The decision on involving covert “armed” employees should be made in conformity with national regulations, specific state gun laws, and underlying principles of organizational culture. In case a company decides to allow its employees to carry concealed weapons while at work, those should be screened for all manifestations of aggression at the workplace and in the family and informal relationships. Also, HR managers should check records kept by licensed firearm dealers (Gabor, 2016). Background checks are obligatory procedures “designed to identify individuals prohibited by federal or state law from purchasing or possessing firearms” (Lindgren, 2014; McGinty et al., 2016, p. 4). Experts in psychology should examine such candidates to reveal if they are prone to aggression. In 2015, work-related shootings increased by 15% in comparison with the rates in 2014. What is more, this organizational decision will entail additional expenditures on gun training classes for covert “armed” employees. However, being purposefully trained, armed security guards ensure a higher security level.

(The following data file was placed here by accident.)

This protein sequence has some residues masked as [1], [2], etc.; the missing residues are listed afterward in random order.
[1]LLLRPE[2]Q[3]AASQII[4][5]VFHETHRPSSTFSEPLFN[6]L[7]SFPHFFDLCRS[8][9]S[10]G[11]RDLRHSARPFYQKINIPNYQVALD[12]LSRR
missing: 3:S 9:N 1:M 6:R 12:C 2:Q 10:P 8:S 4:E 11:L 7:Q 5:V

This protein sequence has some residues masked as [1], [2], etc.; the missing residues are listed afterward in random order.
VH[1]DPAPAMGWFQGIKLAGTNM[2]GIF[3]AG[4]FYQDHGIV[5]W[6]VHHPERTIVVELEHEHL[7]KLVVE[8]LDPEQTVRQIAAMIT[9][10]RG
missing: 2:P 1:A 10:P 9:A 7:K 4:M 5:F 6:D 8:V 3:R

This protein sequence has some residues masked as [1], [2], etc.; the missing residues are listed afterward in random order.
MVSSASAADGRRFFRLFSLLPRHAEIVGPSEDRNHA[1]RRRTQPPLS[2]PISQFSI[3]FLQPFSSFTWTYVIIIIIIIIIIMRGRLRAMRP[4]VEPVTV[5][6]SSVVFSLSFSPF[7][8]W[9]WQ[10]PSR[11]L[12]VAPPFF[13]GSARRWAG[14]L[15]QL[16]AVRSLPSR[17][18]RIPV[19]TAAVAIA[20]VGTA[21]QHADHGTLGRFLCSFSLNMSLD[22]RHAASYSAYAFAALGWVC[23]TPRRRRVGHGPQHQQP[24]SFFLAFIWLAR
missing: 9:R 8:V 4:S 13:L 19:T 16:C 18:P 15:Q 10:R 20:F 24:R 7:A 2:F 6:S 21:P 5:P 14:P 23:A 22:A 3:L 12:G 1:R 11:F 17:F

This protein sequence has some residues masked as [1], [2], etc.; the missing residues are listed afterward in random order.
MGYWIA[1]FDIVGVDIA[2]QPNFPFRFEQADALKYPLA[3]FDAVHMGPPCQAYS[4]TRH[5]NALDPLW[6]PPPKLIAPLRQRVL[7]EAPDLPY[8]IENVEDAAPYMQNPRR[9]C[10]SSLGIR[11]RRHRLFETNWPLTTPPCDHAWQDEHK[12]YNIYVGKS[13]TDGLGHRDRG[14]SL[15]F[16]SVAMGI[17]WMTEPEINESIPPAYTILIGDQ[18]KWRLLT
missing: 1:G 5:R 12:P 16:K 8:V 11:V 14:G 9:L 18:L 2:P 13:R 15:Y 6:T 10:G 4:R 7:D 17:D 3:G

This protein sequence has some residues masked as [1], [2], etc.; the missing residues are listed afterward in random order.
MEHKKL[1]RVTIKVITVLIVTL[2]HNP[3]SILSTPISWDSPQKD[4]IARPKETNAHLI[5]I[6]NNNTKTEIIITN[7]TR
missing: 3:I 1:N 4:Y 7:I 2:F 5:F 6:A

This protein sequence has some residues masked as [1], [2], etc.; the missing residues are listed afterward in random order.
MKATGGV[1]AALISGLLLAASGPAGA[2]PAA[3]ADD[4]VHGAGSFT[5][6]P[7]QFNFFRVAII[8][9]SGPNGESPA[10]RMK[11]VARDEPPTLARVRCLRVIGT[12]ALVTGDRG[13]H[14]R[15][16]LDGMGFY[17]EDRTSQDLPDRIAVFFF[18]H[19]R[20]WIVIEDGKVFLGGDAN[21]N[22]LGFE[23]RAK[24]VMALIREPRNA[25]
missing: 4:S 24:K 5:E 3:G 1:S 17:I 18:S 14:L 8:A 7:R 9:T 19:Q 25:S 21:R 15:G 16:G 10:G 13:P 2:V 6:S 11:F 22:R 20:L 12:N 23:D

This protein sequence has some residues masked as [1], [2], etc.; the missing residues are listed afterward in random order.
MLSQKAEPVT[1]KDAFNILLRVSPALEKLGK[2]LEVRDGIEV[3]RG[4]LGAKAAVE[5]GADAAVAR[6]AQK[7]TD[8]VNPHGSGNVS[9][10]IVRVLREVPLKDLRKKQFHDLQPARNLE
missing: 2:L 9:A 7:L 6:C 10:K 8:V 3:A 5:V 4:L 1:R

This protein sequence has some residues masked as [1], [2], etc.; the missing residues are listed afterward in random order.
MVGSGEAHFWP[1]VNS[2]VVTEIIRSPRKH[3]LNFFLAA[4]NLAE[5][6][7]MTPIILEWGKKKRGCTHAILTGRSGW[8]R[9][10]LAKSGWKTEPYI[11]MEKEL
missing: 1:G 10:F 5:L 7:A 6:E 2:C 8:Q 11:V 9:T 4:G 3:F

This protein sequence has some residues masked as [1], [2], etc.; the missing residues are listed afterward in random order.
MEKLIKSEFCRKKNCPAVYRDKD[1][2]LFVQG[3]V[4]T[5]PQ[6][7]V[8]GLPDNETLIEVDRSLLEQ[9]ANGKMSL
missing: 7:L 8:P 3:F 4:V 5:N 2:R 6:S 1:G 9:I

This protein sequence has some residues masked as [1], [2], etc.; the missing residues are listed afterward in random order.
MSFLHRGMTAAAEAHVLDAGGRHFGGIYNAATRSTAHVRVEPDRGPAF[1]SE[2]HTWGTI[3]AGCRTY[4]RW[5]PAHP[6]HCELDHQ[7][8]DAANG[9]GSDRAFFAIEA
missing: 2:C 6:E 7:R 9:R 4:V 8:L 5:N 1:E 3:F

Nevertheless, the practice of having an unarmed security guard sitting at the front desk cannot be identified as a relevant security measure. A guard should monitor the working environment safety and examine all persons entering the premises during working hours. Although security guards are physically trained and prepared to fend off troublemakers, they appear to be defenseless while countering an aggressive gunman. Therefore, concluding a contract with a protection agency, an organization should specify requirements for security guards’ armament.